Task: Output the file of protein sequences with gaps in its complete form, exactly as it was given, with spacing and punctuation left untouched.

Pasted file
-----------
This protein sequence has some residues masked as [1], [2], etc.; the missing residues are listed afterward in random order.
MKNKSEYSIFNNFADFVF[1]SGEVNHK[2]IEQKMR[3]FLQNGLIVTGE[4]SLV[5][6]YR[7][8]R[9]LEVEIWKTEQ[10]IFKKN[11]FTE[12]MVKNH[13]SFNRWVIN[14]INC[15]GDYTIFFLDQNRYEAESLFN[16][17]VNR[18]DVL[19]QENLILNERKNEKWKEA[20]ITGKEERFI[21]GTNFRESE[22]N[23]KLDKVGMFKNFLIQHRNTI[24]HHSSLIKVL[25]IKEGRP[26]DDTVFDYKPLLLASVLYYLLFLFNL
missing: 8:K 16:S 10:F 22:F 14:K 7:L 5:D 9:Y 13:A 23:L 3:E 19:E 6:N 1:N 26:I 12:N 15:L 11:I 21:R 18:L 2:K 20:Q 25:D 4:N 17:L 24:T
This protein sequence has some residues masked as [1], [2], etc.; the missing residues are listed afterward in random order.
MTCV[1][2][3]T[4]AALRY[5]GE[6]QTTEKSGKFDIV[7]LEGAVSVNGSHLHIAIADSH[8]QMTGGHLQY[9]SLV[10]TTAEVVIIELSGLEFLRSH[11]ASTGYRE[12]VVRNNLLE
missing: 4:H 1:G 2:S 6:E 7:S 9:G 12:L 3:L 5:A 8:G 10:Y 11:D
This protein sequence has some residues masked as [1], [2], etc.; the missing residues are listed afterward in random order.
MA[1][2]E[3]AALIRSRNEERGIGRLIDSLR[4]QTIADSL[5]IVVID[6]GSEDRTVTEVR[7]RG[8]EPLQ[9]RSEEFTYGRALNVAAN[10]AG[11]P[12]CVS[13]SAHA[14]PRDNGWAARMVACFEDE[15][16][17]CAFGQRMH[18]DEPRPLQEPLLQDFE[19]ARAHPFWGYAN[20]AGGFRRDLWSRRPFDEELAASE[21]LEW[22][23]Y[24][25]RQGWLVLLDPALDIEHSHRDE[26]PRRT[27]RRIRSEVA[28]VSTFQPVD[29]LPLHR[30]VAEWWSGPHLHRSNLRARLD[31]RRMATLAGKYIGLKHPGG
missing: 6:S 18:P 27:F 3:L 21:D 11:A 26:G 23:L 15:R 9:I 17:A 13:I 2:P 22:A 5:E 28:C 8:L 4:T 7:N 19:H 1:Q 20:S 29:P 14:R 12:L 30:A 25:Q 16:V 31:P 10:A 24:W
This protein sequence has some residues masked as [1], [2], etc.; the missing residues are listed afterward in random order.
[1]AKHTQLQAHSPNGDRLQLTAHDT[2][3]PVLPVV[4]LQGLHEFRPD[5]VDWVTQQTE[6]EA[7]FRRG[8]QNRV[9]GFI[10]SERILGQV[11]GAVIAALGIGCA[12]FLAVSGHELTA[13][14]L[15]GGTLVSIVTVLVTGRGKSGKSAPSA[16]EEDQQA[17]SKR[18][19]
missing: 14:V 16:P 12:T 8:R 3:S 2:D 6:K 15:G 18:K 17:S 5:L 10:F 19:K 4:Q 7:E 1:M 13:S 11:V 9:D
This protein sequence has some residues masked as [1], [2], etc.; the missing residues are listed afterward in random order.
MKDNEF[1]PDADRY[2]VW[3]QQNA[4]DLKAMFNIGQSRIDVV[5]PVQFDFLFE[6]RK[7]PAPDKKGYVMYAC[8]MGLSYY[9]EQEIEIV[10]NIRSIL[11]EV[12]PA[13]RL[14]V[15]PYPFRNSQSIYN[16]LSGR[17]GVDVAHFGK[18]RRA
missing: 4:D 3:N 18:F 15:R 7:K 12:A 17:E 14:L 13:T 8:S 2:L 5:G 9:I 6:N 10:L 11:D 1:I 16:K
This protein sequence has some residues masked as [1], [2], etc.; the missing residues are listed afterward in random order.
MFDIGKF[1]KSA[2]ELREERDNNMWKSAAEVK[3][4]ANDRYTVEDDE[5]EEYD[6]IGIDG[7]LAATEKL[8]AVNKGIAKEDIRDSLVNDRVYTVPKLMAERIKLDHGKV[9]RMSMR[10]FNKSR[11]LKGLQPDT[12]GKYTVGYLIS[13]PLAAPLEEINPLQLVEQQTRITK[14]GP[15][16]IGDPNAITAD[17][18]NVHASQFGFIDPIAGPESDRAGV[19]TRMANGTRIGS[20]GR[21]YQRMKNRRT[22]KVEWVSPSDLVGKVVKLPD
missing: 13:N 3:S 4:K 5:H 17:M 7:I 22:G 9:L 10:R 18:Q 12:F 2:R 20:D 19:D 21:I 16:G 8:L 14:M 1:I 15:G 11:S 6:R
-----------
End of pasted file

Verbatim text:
This protein sequence has some residues masked as [1], [2], etc.; the missing residues are listed afterward in random order.
MKNKSEYSIFNNFADFVF[1]SGEVNHK[2]IEQKMR[3]FLQNGLIVTGE[4]SLV[5][6]YR[7][8]R[9]LEVEIWKTEQ[10]IFKKN[11]FTE[12]MVKNH[13]SFNRWVIN[14]INC[15]GDYTIFFLDQNRYEAESLFN[16][17]VNR[18]DVL[19]QENLILNERKNEKWKEA[20]ITGKEERFI[21]GTNFRESE[22]N[23]KLDKVGMFKNFLIQHRNTI[24]HHSSLIKVL[25]IKEGRP[26]DDTVFDYKPLLLASVLYYLLFLFNL
missing: 8:K 16:S 10:F 22:F 14:K 7:L 5:D 9:Y 13:A 23:L 3:E 19:E 6:N 1:N 26:I 12:N 15:L 11:I 21:R 18:L 2:K 20:Q 25:D 4:N 17:L 24:T
This protein sequence has some residues masked as [1], [2], etc.; the missing residues are listed afterward in random order.
MTCV[1][2][3]T[4]AALRY[5]GE[6]QTTEKSGKFDIV[7]LEGAVSVNGSHLHIAIADSH[8]QMTGGHLQY[9]SLV[10]TTAEVVIIELSGLEFLRSH[11]ASTGYRE[12]VVRNNLLE
missing: 4:H 1:G 2:S 6:E 7:S 9:G 12:L 3:L 5:A 8:G 10:Y 11:D
This protein sequence has some residues masked as [1], [2], etc.; the missing residues are listed afterward in random order.
MA[1][2]E[3]AALIRSRNEERGIGRLIDSLR[4]QTIADSL[5]IVVID[6]GSEDRTVTEVR[7]RG[8]EPLQ[9]RSEEFTYGRALNVAAN[10]AG[11]P[12]CVS[13]SAHA[14]PRDNGWAARMVACFEDE[15][16][17]CAFGQRMH[18]DEPRPLQEPLLQDFE[19]ARAHPFWGYAN[20]AGGFRRDLWSRRPFDEELAASE[21]LEW[22][23]Y[24][25]RQGWLVLLDPALDIEHSHRDE[26]PRRT[27]RRIRSEVA[28]VSTFQPVD[29]LPLHR[30]VAEWWSGPHLHRSNLRARLD[31]RRMATLAGKYIGLKHPGG
missing: 6:S 18:P 27:F 3:L 21:D 11:A 26:G 23:L 15:R 9:I 17:A 13:I 2:P 22:A 5:E 28:C 8:L 4:T 7:N 19:H 1:Q 20:S 29:P 14:R 12:L 30:A 25:Q 16:V 31:P 10:A 24:W
This protein sequence has some residues masked as [1], [2], etc.; the missing residues are listed afterward in random order.
[1]AKHTQLQAHSPNGDRLQLTAHDT[2][3]PVLPVV[4]LQGLHEFRPD[5]VDWVTQQTE[6]EA[7]FRRG[8]QNRV[9]GFI[10]SERILGQV[11]GAVIAALGIGCA[12]FLAVSGHELTA[13][14]L[15]GGTLVSIVTVLVTGRGKSGKSAPSA[16]EEDQQA[17]SKR[18][19]
missing: 14:V 16:P 12:T 8:R 3:S 2:D 6:K 15:G 18:K 17:S 5:L 10:F 19:K 4:Q 7:E 1:M 13:S 11:V 9:D
This protein sequence has some residues masked as [1], [2], etc.; the missing residues are listed afterward in random order.
MKDNEF[1]PDADRY[2]VW[3]QQNA[4]DLKAMFNIGQSRIDVV[5]PVQFDFLFE[6]RK[7]PAPDKKGYVMYAC[8]MGLSYY[9]EQEIEIV[10]NIRSIL[11]EV[12]PA[13]RL[14]V[15]PYPFRNSQSIYN[16]LSGR[17]GVDVAHFGK[18]RRA
missing: 4:D 3:N 18:F 15:R 7:K 12:A 17:E 14:L 13:T 8:S 2:L 5:G 9:I 6:N 10:L 11:D 1:I 16:K
This protein sequence has some residues masked as [1], [2], etc.; the missing residues are listed afterward in random order.
MFDIGKF[1]KSA[2]ELREERDNNMWKSAAEVK[3][4]ANDRYTVEDDE[5]EEYD[6]IGIDG[7]LAATEKL[8]AVNKGIAKEDIRDSLVNDRVYTVPKLMAERIKLDHGKV[9]RMSMR[10]FNKSR[11]LKGLQPDT[12]GKYTVGYLIS[13]PLAAPLEEINPLQLVEQQTRITK[14]GP[15][16]IGDPNAITAD[17][18]NVHASQFGFIDPIAGPESDRAGV[19]TRMANGTRIGS[20]GR[21]YQRMKNRRT[22]KVEWVSPSDLVGKVVKLPD
missing: 13:N 3:S 4:K 5:H 17:M 7:I 22:G 9:L 10:R 18:Q 12:F 2:R 20:D 19:D 21:I 16:G 8:L 14:M 1:I 15:G 11:S 6:R